By now, the old Honda CB750 café racer formula is getting pretty tired, right? Wrong. Here’s a build from California that’s got the classic bum-stop seat, bar-end mirrors, minimalist flyscreen … and the owner added a turbocharger. It’s for sale on Bring a Trailer, and at this point, bidding is fairly reasonable.
This build started with a fairly boring 1979 Honda CB750K, in that classic late-70s Honda brown paint. The ‘79 model was the first year for the DOHC engine, which is supposedly harder to modify than the earlier SOHC engine. That didn’t stop California-based Turbo City boring out the Honda’s air-cooled mill and bolting up a turbocharger and custom exhaust system, though.
Usually, when you see these sorts modifications, turbo geeks start spewing out questions about the finer details of the build. Were the engine’s internals upgraded, to handle the extra power? How much boost does the turbo provide? The seller adds a few details in the advert’s comments (“boosts 5/7lbs max, is super efficient and has no slingshot effect like a big turbo in a Supra would”), but there’s also a write-up for the build on the Vintage and Classic Hondas forum.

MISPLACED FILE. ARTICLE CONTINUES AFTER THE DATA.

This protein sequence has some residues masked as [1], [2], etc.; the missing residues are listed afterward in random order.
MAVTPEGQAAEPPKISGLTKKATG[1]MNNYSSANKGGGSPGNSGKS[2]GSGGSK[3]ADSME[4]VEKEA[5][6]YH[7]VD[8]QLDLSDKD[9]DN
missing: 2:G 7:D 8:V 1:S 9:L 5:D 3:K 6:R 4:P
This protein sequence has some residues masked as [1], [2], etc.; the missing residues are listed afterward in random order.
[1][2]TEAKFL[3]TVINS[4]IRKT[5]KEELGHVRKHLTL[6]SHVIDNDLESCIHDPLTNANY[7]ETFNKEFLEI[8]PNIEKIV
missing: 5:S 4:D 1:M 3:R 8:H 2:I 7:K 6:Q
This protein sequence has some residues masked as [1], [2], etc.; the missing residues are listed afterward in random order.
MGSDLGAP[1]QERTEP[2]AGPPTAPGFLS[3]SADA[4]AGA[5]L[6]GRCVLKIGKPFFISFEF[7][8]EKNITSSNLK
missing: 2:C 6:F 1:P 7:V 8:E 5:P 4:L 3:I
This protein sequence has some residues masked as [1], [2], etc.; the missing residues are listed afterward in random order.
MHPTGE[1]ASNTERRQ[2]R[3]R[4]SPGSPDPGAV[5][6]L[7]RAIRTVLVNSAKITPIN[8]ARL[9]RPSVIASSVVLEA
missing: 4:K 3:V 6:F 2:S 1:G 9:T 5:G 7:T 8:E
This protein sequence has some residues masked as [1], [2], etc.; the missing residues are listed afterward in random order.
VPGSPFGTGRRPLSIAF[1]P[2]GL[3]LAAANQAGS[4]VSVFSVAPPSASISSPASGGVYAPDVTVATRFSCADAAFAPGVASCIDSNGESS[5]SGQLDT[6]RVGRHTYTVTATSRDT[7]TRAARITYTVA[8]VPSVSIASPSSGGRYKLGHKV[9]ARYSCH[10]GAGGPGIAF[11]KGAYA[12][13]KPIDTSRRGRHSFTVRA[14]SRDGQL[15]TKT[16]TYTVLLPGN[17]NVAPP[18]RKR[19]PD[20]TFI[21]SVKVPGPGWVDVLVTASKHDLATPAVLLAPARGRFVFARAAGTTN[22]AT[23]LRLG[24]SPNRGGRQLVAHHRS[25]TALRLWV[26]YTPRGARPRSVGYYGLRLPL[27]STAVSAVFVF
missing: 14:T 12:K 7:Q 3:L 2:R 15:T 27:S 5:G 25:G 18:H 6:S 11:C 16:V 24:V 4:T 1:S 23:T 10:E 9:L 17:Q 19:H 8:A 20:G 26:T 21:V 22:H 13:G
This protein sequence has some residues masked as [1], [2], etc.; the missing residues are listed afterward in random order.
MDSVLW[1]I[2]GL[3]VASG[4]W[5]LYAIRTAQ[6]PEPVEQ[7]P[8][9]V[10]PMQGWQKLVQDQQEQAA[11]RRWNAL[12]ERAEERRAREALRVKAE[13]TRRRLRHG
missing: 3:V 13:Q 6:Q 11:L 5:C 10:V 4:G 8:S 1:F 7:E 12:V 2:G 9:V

The photos in that write-up show the painstaking work of fabricating the turbo system, but also show the work required to restore the rest of the bike. Originally customized in 2014 this CB750 was fairly crusty-looking at the start of the build. Now, thanks to hours and hours of work, it’s a sharp-looking retro custom.
Flipping through the ad’s pictures, there are a few discrepancies in the photos; the bike appears in slightly different configurations. As per the ad, “The bike was sold by Tom “the builder' with the wire wheels and does not come with the solid wheels or another set of wheels.” Hopefully that clears up any confusion.
The ad says the Honda has 5,000 miles on the odometer, but total mileage is unknown. When you buy a vintage turbocharged bike, you’re taking a gamble anyway. If you’re OK with that, head over to Bring a Trailer and start bidding. This CB750 is a lot more affordable than a new Kawasaki H2, and probably even more affordable than a vintage Honda CX650 Turbo—and it’s definitely a one-of-a-kind.